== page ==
Enamel pins are expensive because you must create a mold in order to produce an enamel pin. It doesn’t matter whether you make one pin or 1000 pins, the mold costs the same. And, since the mold is the most expensive part, the fewer pins you make the more expensive the pins will be.
Most people order small quantities so the price per pin may seem high, but it is because they are paying to create a mold and spreading the cost over few pins.
A typical enamel pin mold costs $50. If you only order one pin, you would pay a minimum of $50 to cover the cost of the mold. In addition, the custom pin company has to also cover the cost of design, manufacturing and shipping, so to order one pin you most likely would pay about $100, and that is one expensive pin.
Most people are not willing to pay $100 for a single enamel pin, so companies set a minimum order of 50-100 pieces. This spread the mold cost over many pins instead of just one and reduces the overall cost of the pins.
Let’s assume you order 50 pins. If the mold costs $50 each pin would cost $1.00 per pin. But again, the custom pin company has to cover the cost of design, manufacturing and shipping when ordering 50 pins you likely would pay about $250. An average of $5.00 per pin. If you ordered 100 pins, the average cost per pin would drop to about $2.50 per pin.
So, when evaluating why enamel pins are so expensive, remember the mold cost, and buy in bulk to lower the piece price. Just for comparison, if you ordered 10,000 pins the piece price would be about $0.74 cents or less depending on size. The more you buy the cheaper the price.
Yes, cheap pins are quality pins. Most people want quality pins cheap, which is very understandable. We are a society that wants the cake and to eat it too.
Cheap and quality don’t always go hand in hand, but in the case of enamel pins they do. Let me explain.
If you were buying a vacuum, cheap would translate into lesser quality materials such as cheaper plastic vs metal, wheels that don’t rotate well, suction that literally sucks in two different ways, and fewer attachments that might be included on a more expensive vacuum.
However, custom enamel pins are different. Pins do not have moving parts. Pins don’t have cheaper material. And, pins don’t have cheaper enamel. There just isn’t anything that you can skimp on or substitute for to make a pin less quality.
So, what cheap means in the custom pin world is the pin company is taking less profit. That is a benefit to you. You get quality pins for cheap.
You might ask if this is a sales job. The answer is no. A pin is a pin is a pin and there aren’t many things that can be substituted to make it cheaper.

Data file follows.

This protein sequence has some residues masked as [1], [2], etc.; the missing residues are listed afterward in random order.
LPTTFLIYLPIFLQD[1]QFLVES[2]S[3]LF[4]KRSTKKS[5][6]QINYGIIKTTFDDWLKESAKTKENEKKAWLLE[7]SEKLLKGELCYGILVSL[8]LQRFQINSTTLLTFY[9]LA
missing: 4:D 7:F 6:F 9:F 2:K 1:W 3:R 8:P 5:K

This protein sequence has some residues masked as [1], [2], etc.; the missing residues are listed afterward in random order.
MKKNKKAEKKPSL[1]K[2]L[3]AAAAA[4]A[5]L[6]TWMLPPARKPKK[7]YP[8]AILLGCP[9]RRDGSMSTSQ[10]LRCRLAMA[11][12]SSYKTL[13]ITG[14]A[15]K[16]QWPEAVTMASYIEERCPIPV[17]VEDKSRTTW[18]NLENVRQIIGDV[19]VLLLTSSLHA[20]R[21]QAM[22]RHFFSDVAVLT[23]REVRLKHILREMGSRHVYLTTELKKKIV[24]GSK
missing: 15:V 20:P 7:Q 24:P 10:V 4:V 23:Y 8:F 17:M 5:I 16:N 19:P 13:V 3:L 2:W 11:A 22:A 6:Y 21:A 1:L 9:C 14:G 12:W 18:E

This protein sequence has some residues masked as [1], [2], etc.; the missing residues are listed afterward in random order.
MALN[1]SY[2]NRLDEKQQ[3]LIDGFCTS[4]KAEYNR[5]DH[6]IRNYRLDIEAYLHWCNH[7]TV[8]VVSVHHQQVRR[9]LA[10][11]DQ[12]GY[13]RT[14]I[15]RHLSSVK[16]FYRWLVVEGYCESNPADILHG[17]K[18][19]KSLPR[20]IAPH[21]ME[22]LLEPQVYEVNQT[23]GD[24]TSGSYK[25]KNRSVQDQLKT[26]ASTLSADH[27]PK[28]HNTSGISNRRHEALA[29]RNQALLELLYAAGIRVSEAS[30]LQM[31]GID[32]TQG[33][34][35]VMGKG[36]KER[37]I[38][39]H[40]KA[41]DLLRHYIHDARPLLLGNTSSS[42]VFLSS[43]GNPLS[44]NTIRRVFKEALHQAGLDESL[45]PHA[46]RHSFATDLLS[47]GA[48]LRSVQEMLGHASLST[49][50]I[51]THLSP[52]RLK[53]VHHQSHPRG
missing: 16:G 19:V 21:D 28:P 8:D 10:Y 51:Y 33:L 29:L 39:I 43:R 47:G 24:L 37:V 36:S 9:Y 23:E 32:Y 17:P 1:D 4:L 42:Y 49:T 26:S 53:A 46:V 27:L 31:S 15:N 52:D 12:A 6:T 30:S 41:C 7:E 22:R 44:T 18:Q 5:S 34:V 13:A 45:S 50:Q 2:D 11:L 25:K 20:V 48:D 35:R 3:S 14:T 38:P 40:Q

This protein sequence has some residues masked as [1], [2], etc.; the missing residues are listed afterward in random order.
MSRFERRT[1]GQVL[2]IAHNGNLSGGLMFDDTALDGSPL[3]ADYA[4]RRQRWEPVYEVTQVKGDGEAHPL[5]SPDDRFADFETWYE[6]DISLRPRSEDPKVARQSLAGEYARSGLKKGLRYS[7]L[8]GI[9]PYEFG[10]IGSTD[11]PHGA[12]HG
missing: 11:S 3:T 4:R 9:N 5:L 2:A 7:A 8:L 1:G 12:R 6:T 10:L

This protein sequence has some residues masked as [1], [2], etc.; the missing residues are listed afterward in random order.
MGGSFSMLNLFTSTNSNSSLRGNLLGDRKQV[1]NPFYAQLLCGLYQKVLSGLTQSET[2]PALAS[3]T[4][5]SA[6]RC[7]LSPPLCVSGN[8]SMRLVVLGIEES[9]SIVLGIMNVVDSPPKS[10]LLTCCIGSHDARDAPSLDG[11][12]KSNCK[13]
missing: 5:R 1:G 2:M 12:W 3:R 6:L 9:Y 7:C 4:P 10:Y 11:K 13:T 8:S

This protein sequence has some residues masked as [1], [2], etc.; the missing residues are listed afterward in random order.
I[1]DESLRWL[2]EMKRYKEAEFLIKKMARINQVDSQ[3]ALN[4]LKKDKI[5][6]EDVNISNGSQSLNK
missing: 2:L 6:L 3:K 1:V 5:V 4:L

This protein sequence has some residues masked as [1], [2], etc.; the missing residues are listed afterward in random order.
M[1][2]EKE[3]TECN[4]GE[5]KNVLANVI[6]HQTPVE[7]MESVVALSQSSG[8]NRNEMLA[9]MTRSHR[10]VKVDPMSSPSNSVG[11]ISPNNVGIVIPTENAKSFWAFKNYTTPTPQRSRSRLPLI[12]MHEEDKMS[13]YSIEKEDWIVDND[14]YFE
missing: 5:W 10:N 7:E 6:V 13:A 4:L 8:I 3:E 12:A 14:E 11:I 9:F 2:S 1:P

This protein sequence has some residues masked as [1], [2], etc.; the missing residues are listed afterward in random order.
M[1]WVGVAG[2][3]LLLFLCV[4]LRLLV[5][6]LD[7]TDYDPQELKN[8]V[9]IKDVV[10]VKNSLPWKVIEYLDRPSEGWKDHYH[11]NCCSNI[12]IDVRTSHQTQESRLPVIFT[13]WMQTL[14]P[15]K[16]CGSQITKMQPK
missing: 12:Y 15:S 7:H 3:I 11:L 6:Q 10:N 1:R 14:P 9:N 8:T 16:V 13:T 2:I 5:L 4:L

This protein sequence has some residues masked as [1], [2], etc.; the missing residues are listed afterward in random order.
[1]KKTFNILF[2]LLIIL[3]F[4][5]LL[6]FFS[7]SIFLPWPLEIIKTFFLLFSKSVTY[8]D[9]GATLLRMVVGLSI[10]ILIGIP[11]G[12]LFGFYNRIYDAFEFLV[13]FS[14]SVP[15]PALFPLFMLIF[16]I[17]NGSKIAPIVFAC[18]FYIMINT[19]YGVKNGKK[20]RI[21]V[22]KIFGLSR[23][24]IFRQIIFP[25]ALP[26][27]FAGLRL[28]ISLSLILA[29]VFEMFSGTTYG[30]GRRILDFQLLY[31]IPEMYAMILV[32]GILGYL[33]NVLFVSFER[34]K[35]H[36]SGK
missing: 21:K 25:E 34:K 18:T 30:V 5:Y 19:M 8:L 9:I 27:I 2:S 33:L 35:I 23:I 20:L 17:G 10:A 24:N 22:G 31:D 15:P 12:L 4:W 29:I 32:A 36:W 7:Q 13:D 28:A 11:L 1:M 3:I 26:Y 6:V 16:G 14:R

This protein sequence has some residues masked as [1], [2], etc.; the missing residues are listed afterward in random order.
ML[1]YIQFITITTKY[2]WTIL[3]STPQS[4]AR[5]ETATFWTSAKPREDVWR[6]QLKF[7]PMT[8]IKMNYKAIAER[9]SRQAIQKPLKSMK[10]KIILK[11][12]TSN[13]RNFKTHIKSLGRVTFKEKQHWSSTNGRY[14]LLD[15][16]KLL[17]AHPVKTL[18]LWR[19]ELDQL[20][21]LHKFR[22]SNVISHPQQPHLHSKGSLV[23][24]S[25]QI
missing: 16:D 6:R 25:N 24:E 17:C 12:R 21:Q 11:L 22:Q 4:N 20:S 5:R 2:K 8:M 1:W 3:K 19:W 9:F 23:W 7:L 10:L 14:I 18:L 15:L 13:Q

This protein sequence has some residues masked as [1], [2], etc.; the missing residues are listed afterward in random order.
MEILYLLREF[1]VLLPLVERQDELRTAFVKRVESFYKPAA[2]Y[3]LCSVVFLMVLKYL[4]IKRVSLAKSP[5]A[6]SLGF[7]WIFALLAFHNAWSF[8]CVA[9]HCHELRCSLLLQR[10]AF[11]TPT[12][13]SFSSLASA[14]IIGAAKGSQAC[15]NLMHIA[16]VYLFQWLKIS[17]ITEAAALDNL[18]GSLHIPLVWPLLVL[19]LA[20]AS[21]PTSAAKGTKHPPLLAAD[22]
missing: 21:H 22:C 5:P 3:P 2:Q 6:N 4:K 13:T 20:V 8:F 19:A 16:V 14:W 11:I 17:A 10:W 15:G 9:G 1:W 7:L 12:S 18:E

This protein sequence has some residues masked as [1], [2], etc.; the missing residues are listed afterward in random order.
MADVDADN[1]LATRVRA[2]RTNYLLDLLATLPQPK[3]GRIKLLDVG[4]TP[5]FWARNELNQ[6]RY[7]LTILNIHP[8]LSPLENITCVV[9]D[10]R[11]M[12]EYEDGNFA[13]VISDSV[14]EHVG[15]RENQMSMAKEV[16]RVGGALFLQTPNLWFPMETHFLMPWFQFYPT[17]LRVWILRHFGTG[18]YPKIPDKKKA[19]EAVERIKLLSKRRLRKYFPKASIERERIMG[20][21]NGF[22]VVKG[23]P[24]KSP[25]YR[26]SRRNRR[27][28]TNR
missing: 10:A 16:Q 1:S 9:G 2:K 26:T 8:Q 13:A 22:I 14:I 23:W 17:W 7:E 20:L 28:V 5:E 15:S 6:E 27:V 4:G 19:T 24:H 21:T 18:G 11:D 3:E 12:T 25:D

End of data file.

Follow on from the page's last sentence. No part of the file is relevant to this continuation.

Thickness: standard pins are 1.2 to 1.5mm thick. If you want a pin that has more substance you can make the pin thicker for an increase in price. But, this is not common so you still get a quality pin.
Hard enamel vs Soft enamel: soft enamel is cheaper than hard enamel because hard enamel is hardened by heat and then polished off smooth. This extra step in labor makes hard enamel more expensive, but choosing hard enamel over soft enamel isn’t choosing quality it is choosing preference. If you asked 10 people, 5 would prefer soft enamel and 5 would prefer hard enamel. So cheaper didn’t make it lesser quality, it just made it different.
Metal: this is probably the most legitimate are that can be changed to make a pin less expensive. Iron is less expensive than brass or copper. BUT this is a big but. You cannot tell the different when the pin is finished because of the gold or silver plating. And iron pins are just as durable. Either will look exactly the same when finished.
The moral to the story is, cheap is merely a marketing ploy. Pin companies know customers what pins cheap so they advertise cheap pins. But don’t be scared off by the terminology, it does not translate into cheap quality.
There are essentially 4 different types of custom enamel pins that all pin companies produce. The difference in price is in the profit. Custom Pins Now philosophy is to keep the price affordable for all so more people can enjoy pins and only take a modest profit to keep the doors open.
Below is current Custom Pins Now pricing as of this printing, to give you a comparison of pricing between the 4 pin types. They are listed from most expensive to least expensive.
All pins are based on 1-inch size, which is a very common custom enamel pin size.
Die Cast Pins – these are made of zinc alloy and typically have many inner cutouts which is why they are more expensive. But you could never tell the difference in quality from the other types as they can also have hard or soft enamel coloring.
100 qty - $2.83 per pin
200 qty - $2.10
300 qty - $1.60
Hard Enamel Pins – these are diestruck out of brass, copper or iron. They are perceived as a higher quality than soft enamel, but it boils down to preference.
100 qty - $2.64 per pin
200 qty - $1.91
300 qty - $1.50
Offset Printed Pins – these are metal pins with a design printed onto the metal rather than stamped and color filled. This type of pin may be perceived as the worst quality, but again it has its place depending on what image you want on the pin. It is not a bad pin; it is just a different kind of pin.
100 qty - $2.52 per pin
200 qty - $1.89
300 qty - $1.37
Soft Enamel Pins – these are diestruck out of brass, copper or iron. They are the least expensive and cheaper than hard enamel pins just because the paint is air dried saving one step of labor. These are considered the best bang for your buck.
100 qty - $2.37 per pin
200 qty - $1.81
300 qty - $1.33
To summarize, enamel pins are expensive because of the mold. Cheap pins are still quality pins. Enamel pins are inexpensive if you buy in bulk and choose the soft enamel option.